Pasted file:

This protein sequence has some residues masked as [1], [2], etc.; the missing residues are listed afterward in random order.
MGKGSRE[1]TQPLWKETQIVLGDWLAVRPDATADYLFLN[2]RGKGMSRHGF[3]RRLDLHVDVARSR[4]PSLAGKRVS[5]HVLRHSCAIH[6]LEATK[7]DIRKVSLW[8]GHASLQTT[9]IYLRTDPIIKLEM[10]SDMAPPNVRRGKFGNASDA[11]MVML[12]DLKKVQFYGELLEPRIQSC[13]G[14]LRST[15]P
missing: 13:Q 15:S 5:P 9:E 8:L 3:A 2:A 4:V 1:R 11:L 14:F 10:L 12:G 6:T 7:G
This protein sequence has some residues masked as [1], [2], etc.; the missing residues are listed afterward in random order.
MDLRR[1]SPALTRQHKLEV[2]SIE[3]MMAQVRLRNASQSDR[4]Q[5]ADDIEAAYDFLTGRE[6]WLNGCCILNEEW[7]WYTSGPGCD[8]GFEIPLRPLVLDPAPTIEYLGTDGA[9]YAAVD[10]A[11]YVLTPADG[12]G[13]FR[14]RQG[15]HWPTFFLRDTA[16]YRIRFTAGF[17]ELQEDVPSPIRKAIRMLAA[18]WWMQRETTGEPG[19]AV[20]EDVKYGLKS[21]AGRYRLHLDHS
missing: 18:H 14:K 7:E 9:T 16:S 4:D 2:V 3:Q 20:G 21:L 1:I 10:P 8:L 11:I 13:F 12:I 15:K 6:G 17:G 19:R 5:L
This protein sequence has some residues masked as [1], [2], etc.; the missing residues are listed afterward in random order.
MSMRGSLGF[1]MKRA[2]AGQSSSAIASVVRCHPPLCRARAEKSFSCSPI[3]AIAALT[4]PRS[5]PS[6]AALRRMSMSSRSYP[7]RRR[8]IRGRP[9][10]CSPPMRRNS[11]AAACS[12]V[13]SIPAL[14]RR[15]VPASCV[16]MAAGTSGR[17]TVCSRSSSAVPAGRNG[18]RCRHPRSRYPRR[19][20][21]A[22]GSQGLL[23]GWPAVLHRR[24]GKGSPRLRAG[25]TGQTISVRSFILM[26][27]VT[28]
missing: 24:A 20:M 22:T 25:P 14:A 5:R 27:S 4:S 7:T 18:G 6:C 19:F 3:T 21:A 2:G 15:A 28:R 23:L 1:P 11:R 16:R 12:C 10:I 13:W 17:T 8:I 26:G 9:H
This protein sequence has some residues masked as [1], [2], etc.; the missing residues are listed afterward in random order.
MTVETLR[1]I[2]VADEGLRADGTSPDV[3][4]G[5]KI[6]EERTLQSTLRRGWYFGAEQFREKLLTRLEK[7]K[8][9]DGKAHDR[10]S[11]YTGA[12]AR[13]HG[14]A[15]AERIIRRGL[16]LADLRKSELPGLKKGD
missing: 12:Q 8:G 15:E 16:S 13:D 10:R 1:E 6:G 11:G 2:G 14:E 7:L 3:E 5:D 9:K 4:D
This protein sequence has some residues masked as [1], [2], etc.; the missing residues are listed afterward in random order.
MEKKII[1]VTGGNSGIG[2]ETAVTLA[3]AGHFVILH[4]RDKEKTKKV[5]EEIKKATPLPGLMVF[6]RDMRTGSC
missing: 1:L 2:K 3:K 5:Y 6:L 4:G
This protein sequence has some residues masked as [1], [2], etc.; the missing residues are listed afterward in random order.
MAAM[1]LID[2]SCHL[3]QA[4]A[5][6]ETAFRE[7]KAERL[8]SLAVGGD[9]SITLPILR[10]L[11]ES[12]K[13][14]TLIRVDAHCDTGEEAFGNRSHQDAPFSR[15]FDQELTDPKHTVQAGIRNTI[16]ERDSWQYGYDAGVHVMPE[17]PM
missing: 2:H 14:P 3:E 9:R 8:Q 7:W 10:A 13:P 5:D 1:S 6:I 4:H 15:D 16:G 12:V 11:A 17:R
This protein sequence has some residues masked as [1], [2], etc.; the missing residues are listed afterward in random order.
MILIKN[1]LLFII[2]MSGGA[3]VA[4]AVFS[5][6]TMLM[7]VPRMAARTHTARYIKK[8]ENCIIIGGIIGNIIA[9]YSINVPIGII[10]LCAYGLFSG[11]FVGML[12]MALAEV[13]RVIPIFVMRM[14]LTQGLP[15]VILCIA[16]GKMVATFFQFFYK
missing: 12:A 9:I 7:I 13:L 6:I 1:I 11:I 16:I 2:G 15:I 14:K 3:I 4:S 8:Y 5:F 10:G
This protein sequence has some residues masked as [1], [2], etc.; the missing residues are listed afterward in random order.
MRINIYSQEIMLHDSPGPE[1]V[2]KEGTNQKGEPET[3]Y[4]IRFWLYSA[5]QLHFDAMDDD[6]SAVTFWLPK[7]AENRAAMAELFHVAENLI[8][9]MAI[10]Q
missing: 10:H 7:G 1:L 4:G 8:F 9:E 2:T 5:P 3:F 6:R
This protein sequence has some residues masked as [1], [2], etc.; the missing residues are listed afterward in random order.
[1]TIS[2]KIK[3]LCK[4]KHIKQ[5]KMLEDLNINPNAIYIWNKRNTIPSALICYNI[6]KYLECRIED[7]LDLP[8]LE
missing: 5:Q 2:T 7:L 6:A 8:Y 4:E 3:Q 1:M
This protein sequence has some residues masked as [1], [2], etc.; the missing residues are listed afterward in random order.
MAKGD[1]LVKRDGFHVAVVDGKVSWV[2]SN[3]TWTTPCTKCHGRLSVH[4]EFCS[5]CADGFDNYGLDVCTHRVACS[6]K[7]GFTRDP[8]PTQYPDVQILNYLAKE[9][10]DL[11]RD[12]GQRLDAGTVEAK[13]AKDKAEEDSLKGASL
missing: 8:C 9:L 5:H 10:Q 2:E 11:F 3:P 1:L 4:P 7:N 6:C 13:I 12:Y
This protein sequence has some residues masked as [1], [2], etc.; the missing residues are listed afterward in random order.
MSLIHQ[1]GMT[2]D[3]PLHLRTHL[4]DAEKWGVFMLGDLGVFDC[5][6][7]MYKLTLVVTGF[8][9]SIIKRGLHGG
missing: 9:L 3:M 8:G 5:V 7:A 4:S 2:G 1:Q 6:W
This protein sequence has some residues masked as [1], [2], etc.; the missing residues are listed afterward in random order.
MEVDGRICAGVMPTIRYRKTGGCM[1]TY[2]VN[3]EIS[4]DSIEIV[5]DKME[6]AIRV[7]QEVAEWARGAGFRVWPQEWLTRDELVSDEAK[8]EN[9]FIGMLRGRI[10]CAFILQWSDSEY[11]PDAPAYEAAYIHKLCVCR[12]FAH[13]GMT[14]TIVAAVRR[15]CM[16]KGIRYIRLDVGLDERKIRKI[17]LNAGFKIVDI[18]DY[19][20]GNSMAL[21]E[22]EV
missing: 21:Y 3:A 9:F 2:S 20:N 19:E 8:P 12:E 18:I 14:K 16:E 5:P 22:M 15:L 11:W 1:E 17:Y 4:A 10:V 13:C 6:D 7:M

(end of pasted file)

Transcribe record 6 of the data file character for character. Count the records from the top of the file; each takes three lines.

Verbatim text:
This protein sequence has some residues masked as [1], [2], etc.; the missing residues are listed afterward in random order.
MAAM[1]LID[2]SCHL[3]QA[4]A[5][6]ETAFRE[7]KAERL[8]SLAVGGD[9]SITLPILR[10]L[11]ES[12]K[13][14]TLIRVDAHCDTGEEAFGNRSHQDAPFSR[15]FDQELTDPKHTVQAGIRNTI[16]ERDSWQYGYDAGVHVMPE[17]PM
missing: 2:H 14:P 3:E 9:R 8:Q 7:W 10:A 13:P 5:D 1:S 6:I 4:H 15:D 16:G 12:V 11:A 17:R